10. ^ Math software packs new power; new programs automate such tedious processes as solving nonlinear differential equations and converting units by Agnes Shanley, Chemical Engineering, March 1, 2002.
  11. ^ Mathematica 5.1: additional features make software well-suited for operations research professionals by ManMohan S. Sodhi, OR/MS Today, December 1, 2004.
  12. ^ The 21st annual Editors’ Choice Awards, Macworld, February 1, 2006.
  13. ^ ClearSpeed Advance(TM) Accelerator Boards Certified by Wolfram Research; Math Coprocessors Enable Mathematica Users to Quadruple Performance.
  14. ^ gridMathematica offers parallel computing solution by Dennis Sellers, MacWorld, November 20, 2002.
  15. ^ Mathematica Player Pro – new Application Delivery System for Mathematica www.gizmag.com
  16. a b New Mathematica: faster, leaner, linkable and QuickTime-compatible: MathLink kit allows ties to other apps. (Wolfram Research Inc. ships Mathematica 2.1, new QuickTime-compatible version of Mathematica software) by Daniel Todd, MacWeek, June 15, 1992.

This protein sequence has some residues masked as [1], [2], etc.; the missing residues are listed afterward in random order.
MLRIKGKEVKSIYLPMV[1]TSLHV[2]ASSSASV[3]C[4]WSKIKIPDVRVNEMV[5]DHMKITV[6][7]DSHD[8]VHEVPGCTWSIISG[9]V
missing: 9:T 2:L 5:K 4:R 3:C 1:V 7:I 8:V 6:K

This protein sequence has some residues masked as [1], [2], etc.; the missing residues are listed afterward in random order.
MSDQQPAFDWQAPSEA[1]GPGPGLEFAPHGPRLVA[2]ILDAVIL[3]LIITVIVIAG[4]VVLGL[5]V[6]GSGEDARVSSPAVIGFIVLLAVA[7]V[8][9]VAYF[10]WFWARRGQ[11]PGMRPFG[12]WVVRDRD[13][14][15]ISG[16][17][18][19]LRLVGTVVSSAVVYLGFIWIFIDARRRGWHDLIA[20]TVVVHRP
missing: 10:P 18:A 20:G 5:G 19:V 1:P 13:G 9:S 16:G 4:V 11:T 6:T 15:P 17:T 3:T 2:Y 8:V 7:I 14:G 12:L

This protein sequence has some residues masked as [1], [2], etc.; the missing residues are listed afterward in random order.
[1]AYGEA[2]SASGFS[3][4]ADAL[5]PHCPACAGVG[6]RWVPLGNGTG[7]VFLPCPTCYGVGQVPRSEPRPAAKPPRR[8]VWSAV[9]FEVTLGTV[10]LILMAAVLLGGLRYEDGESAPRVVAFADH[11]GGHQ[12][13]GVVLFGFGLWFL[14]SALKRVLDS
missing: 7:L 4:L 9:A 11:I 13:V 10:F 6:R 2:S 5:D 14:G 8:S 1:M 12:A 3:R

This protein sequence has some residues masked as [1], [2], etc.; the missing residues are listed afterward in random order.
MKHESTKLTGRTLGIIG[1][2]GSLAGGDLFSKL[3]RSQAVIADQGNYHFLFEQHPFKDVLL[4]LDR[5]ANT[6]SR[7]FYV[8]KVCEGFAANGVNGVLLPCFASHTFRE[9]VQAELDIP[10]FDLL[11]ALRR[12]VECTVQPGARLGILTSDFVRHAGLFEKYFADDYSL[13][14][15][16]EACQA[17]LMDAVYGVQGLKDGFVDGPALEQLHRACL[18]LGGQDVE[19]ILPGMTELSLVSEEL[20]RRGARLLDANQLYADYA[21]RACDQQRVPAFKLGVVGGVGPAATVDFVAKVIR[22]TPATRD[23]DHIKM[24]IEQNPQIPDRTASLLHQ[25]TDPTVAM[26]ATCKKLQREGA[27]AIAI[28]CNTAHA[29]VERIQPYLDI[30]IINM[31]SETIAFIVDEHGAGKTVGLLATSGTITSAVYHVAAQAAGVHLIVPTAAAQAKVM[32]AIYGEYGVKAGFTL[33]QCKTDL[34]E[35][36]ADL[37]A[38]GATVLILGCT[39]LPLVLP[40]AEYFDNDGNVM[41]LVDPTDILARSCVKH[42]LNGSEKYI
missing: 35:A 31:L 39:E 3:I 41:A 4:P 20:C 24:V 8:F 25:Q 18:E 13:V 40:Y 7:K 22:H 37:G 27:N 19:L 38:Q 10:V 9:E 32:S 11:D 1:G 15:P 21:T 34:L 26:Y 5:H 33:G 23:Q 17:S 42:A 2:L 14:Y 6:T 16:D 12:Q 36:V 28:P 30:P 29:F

17. ^ .NET/Link: .NET/Link is a toolkit that integrates Mathematica and the Microsoft .NET Framework.
  18. ^ Mathematica 4.2 by Charles Seiter, Macworld, November 1, 2002.
  19. ^ Mathematica 5.1 Available , Database Journal, Jan 3, 2005.
  20. ^ Mathematical Web Services: W3C Note 1 August 2003
  21. ^ Introduction to Web Services, Mathematica Web Services Tutorial
  22. ^ Haskell pakages
  23. ^ Unisoftware plus
  24. ^ MrMathematica website
  25. ^ Mathematica for ActivX
  26. ^ Pythonika MathLink module for Python
  27. ^ PYML (Python Mathematica interface)
  28. ^ [1]
  29. ^ CalcLink Lauschke Consulting
  30. ^ [2] Mathematica Link for Excel
  31. ^ Mathematica Toolbox for Matlab
  32. ^ Mathsource item #618 for calling MATLAB from Mathematica Roger Germundsson from Wolfram Research
  33. ^ R-Link Calling R from within Mathematica
  34. ^ Using R